By Ariana LaBarrie

Students are toting sneakers and water to class instead of laptops and notebooks with the free fitness classes offered at many colleges.

Several campuses, including Chicago area colleges like Columbia College Chicago, Northwestern University and DePaul University, are offering the work out classes to students ranging from aquatic workouts to Zumba.

Students often come to class with their backpacks, taking a quick break in their hectic schedule to fit in a sweat before going back to the academic grind.  Stressed out students become more relaxed both mentally and physically with these work outs that require them to take time their mind of their studies and focus on their mind and body.

Students can feel a sense of community by participating in these classes, as well as improving physical and mental wellness, fitness experts said.  These benefits can increase students’ chances for academic success. Continue reading

Homeless youth activists rally against budget impasse

By Kayla Daugherty
Video by Ryan Connelly Holmes

James Ivory describes himself as many things: a college student, a musician, an activist and a father. But because of the social services he received through a homeless shelter, he no longer needs to include “homeless” in that list.

Ivory is one of the thousands of Illinois youth who have found themselves on the street, without a place to eat, sleep or work. The Chicago Coalition for the Homeless reports that an estimated 20,205 Chicago Public Schools students were homeless during the 2014-2015 school year. They were among the 125,848 Chicagoans who were homeless during that period.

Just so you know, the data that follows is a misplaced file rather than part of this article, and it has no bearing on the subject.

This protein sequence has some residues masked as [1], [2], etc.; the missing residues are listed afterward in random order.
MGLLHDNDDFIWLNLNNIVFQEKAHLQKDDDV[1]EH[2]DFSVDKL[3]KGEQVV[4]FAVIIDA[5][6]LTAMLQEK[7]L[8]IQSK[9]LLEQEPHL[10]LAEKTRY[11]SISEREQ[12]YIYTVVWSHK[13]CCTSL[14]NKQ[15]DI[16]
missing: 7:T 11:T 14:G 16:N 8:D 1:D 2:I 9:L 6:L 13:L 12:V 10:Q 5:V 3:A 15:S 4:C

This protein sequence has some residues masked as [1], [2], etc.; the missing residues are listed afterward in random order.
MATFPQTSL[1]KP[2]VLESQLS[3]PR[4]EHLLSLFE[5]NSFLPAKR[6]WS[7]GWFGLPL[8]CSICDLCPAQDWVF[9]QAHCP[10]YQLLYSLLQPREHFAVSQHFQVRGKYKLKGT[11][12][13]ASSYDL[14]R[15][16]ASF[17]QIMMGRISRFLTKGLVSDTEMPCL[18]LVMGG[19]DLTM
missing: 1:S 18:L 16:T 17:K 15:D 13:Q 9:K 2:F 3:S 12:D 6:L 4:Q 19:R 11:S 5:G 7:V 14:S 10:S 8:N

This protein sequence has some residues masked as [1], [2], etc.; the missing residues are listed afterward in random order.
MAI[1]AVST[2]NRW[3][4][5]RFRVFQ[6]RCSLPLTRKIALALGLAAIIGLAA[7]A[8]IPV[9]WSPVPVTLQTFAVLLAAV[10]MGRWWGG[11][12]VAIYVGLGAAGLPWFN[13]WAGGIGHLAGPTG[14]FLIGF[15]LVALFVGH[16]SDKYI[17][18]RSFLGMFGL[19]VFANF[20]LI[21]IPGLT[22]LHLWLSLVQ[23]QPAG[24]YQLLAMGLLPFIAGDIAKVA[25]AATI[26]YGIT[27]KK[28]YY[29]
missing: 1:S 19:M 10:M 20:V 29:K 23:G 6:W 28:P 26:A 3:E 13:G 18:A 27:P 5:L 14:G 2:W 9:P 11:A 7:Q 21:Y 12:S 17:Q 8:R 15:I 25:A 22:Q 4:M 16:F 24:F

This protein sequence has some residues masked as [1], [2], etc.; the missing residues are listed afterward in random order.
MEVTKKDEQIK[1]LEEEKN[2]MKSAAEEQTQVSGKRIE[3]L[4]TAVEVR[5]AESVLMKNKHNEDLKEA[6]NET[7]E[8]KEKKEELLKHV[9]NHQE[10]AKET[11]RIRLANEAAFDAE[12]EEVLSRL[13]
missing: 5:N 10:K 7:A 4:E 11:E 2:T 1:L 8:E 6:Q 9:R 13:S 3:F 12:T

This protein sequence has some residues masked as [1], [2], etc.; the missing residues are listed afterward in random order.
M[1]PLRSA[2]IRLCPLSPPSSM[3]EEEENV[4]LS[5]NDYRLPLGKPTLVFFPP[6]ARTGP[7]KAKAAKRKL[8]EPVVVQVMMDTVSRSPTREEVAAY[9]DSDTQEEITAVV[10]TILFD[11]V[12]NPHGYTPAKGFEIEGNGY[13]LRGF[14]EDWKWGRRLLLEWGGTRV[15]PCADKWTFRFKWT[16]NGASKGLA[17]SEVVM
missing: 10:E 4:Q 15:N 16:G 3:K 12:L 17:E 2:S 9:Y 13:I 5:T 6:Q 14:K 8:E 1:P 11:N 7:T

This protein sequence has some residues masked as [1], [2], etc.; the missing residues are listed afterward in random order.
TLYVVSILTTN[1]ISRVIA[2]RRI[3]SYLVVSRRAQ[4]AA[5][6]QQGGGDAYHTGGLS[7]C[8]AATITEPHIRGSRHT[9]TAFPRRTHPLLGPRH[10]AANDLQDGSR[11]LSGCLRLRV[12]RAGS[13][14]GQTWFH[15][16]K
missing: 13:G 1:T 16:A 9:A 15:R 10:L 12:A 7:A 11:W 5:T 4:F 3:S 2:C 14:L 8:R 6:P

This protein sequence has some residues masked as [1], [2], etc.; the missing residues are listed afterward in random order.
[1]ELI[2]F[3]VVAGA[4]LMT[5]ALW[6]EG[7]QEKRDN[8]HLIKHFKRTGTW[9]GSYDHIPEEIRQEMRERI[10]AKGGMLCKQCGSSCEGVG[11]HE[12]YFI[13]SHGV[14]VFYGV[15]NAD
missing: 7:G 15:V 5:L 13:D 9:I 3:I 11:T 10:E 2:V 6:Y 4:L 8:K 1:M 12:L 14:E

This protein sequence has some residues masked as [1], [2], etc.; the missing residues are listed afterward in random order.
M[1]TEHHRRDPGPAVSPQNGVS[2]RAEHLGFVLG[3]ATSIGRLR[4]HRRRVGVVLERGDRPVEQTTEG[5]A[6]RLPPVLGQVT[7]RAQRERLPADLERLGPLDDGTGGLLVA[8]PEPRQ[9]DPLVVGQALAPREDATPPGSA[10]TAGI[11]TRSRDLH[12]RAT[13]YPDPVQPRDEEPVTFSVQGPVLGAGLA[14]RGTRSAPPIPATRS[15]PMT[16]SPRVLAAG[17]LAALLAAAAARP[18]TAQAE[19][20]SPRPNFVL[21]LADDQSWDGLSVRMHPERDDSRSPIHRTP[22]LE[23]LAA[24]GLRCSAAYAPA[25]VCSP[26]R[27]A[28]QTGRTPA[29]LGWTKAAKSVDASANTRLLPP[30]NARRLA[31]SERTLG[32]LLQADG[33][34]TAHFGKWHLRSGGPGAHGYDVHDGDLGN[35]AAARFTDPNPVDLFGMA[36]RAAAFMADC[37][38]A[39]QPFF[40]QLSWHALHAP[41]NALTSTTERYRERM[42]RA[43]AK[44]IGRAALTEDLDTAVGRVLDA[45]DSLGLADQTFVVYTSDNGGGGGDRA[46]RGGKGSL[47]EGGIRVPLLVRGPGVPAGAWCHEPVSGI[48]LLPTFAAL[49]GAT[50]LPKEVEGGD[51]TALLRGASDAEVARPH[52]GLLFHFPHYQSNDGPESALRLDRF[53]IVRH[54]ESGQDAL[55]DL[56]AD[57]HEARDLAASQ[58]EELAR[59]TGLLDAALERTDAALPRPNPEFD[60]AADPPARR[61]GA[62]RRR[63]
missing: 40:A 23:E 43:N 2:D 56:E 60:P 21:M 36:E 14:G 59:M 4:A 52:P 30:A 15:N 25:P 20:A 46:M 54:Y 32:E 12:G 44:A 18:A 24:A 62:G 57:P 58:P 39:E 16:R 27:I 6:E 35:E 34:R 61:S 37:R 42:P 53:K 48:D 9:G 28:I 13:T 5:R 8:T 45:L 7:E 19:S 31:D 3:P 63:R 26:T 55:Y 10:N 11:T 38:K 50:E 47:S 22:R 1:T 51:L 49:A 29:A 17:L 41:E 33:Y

Though Ivory is no longer homeless, the 25-year-old came to a recent rally at the Thompson Center in support of social services funding for homeless youth. The rally, sponsored by the Coalition, drew more than 100 individuals hoping to prove to Gov. Bruce Rauner that homelessness is a huge issue in Chicago and that his proposed social service budget cuts will harm people in dire need of help.

Ivory, along with others who are still homeless, talked about their experiences on the streets.

“I think that the normal person doesn’t understand what it’s like to be really hungry,” Ivory said. “Hunger, loneliness—those things are very depressing.”

The young people who spoke showed that there is no one reason for homelessness. Some young men were kicked out of their homes after coming out as gay, bisexual or transgender. Some with criminal records said they had difficulty obtaining and keeping a steady job. Others just fell on hard times—losing a job or being in a serious accident—and were sent into a devastating downward spiral.

Upcoming vote to restore money

Illinois has gone four months without a state budget, and a vote is scheduled in the House on Senate Bill 2046, which would restore social service funding cut in Rauner’s budget.

(Ryan Connelly Holmes/Medill)